Mask for the Ordehlay (Ode-Lay) or Jollay Society
Arts of Africa
On View: Lobby annex, 1st floor
Masquerade is to some extent always “new.” Each performance varies in response to changes in setting, music, costume, audience, and the performers’ movements. However, circumstances sometimes require the invention of totally new types of masquerade to address new issues.
Ode-lay is a uniquely urban form of masquerade that developed in Sierra Leone’s capital city of Freetown. This mask likely has its origins in the 1960s or ‘70s, when new genres of film, particularly those from or about Asia, inspired novel mask creations. The crowned central figure on this mask, flanked by two pairs of sinuous snarling serpents, may be directly related to the kung fu movies of the period. The imagery of this mask may also recall that of Mami Wata, a pan-African water goddess recognized throughout West Africa and the Caribbean, whose roots lie in the local adaptation of imagery drawing from India, the Pacific, and Europe.
Male Yoruba dancers wear gelede masks at festivals honoring the women of the community. Gelede often serves as a showcase for artistic innovation, with its masks depicting motifs that are both entertaining and critical. The full-body example seen here is a highly unusual artistic reinvention of the gelede form; only about half a dozen are known in Western collections.
Wood, paint, plastic, metal
29 1/2 x 16 15/16 x 8 1/4 in. (75 x 43 x 21 cm)
with mount approx: 34 in. (86.4 cm) (show scale)
Gift of Dr. and Mrs. Milton Gross, by exchange
You may download and use Brooklyn Museum images of this three-dimensional work in accordance with a Creative Commons license
. Fair use, as understood under the United States Copyright Act, may also apply.
Please include caption information from this page and credit the Brooklyn Museum. If you need a high resolution file, please fill out our online application form
For further information about copyright, we recommend resources at the United States Library of Congress
, Cornell University
, Copyright and Cultural Institutions: Guidelines for U.S. Libraries, Archives, and Museums
, and Copyright Watch
For more information about the Museum's rights project, including how rights types are assigned, please see our blog posts on copyright
If you have any information regarding this work and rights to it, please contact firstname.lastname@example.org
Temne artist. Mask for the Ordehlay (Ode-Lay) or Jollay Society, mid-20th century. Wood, paint, plastic, metal, 29 1/2 x 16 15/16 x 8 1/4 in. (75 x 43 x 21 cm). Brooklyn Museum, Gift of Dr. and Mrs. Milton Gross, by exchange, 2013.25. Creative Commons-BY (Photo: Brooklyn Museum, 2013.25_PS9.jpg)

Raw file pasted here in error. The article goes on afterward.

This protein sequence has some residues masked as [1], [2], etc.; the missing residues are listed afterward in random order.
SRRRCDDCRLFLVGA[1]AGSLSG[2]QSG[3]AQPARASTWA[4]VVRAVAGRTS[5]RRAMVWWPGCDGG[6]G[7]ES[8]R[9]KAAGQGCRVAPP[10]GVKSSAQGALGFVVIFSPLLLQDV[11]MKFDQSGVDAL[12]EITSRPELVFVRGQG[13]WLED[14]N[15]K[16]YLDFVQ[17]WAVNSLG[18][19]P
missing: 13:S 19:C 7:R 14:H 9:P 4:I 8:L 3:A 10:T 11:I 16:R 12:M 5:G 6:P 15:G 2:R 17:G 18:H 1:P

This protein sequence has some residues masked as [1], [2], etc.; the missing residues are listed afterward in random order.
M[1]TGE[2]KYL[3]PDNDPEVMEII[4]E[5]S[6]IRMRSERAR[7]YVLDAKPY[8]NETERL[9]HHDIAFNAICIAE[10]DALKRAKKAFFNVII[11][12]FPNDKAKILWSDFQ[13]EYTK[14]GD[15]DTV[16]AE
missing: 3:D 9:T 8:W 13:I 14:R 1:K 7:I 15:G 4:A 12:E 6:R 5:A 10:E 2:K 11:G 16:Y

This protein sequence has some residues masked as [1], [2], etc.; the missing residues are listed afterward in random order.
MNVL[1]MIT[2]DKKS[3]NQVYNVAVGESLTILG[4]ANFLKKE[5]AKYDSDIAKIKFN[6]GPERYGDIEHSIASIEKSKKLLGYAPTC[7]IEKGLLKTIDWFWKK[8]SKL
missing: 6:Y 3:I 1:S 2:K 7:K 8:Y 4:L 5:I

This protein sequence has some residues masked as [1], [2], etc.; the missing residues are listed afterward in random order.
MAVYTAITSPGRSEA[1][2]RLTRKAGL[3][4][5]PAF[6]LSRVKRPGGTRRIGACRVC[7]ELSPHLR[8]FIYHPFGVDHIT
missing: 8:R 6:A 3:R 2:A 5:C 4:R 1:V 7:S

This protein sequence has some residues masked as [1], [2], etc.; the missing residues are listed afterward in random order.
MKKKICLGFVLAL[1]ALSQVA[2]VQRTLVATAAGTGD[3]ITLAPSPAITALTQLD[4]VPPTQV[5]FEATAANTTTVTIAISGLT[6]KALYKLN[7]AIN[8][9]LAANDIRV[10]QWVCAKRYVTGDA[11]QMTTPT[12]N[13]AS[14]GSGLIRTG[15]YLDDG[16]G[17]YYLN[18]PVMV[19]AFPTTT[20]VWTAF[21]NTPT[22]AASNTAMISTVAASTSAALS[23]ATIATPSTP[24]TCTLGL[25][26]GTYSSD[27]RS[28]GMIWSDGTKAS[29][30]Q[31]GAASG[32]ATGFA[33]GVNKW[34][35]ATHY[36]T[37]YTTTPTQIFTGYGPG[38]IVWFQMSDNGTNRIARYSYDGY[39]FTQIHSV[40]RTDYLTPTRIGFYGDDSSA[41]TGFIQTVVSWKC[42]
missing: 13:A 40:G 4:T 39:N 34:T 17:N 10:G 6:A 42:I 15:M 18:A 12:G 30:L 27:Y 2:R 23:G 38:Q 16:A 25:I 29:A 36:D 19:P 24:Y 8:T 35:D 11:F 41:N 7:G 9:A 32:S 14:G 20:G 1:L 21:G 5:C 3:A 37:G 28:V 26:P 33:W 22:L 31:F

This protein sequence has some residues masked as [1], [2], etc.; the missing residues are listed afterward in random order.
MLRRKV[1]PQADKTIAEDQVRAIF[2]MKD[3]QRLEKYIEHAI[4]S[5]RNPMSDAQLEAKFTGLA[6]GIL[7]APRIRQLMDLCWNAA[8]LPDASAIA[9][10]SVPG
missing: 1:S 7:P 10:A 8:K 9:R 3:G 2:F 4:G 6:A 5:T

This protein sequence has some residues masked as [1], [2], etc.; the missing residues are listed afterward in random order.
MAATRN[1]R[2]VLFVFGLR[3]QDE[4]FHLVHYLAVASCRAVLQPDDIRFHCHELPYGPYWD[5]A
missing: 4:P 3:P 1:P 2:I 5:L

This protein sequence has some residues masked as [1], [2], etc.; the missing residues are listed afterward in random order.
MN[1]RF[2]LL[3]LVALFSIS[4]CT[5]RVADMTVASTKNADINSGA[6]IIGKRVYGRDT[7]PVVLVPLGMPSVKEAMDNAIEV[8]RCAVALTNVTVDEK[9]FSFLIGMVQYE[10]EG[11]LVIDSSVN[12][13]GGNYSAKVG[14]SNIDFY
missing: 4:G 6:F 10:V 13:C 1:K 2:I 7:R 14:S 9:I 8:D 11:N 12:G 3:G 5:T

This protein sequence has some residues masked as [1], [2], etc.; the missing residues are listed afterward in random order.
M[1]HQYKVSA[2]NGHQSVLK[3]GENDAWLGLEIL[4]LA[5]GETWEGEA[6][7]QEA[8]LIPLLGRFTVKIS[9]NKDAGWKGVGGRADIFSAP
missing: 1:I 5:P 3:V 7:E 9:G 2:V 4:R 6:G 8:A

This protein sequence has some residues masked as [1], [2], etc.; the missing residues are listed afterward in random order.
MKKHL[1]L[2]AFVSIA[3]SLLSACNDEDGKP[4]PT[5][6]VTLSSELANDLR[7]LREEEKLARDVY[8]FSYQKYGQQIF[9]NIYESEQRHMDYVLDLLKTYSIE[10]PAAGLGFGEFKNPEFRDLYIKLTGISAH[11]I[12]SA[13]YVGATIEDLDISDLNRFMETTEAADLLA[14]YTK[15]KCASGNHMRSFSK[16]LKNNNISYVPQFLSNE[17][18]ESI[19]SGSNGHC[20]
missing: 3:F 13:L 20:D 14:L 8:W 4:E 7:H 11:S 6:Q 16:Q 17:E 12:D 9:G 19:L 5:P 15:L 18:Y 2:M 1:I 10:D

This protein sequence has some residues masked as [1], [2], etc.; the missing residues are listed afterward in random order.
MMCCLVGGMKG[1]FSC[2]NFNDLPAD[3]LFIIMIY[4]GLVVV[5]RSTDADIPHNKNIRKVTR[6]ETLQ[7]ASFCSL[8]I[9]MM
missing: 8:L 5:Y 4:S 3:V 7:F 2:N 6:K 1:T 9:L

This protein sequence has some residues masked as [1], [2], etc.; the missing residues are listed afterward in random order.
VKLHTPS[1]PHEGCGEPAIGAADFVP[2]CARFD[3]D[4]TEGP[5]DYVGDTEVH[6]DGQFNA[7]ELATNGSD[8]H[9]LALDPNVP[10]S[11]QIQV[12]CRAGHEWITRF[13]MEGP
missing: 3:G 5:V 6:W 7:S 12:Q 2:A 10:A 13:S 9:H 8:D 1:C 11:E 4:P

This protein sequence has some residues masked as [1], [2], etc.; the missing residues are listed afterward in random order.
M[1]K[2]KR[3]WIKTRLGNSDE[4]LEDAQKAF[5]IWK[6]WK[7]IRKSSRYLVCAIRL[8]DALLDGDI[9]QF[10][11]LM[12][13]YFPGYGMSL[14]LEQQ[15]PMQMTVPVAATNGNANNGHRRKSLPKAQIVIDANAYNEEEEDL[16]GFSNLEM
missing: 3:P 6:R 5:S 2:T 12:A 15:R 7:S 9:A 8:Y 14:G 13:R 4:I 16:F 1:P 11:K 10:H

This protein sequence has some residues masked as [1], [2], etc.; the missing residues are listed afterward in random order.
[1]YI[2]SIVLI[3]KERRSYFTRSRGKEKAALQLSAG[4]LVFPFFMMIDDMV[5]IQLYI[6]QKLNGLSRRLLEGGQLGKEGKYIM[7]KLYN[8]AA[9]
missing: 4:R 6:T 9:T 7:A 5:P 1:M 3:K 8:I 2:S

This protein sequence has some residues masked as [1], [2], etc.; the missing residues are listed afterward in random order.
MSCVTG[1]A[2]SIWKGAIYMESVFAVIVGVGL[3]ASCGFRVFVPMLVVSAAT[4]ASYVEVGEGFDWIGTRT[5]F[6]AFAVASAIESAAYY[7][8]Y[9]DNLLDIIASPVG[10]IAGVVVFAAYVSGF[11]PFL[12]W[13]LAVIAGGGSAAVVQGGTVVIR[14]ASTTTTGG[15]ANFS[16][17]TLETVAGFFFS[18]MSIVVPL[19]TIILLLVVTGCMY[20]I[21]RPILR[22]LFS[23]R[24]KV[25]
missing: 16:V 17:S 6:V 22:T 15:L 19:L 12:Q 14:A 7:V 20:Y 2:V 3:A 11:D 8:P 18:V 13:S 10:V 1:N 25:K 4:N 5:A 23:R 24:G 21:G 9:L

overall, 2013.25_PS9.jpg. Brooklyn Museum photograph, 2015
"CUR" at the beginning of an image file name means that the image was created by a curatorial staff member. These study images may be digital point-and-shoot photographs, when we don\'t yet have high-quality studio photography, or they may be scans of older negatives, slides, or photographic prints, providing historical documentation of the object.
Mask with a human face as a base, from which all sculptural elements are attached. A figure sits at the top of the head; two sets of dragons flank the base. The taller pair, whose heads are separately carved in wood, have crenelated crests. The shorter, lower pair are blunt-nosed and connected by metal wire to the taller pair. Several layers of commercial paint in various colors have been applied to the entire object, with spotted colors of red, blue, yellow, and white painted to both sides of the dragon pairs. The interior of the mask is not painted, with some signs of wear. The crested section on the exterior back of the base has a hole.
Not every record you will find here is complete. More information is available for some works than for others, and some entries have been updated more recently. Records are frequently reviewed and revised, and we welcome
any additional information you might have.